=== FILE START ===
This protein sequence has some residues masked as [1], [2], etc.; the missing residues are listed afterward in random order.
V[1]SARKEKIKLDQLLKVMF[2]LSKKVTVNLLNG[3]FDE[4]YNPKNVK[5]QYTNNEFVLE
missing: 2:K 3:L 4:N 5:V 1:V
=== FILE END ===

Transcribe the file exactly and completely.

This protein sequence has some residues masked as [1], [2], etc.; the missing residues are listed afterward in random order.
V[1]SARKEKIKLDQLLKVMF[2]LSKKVTVNLLNG[3]FDE[4]YNPKNVK[5]QYTNNEFVLE
missing: 2:K 3:L 4:N 5:V 1:V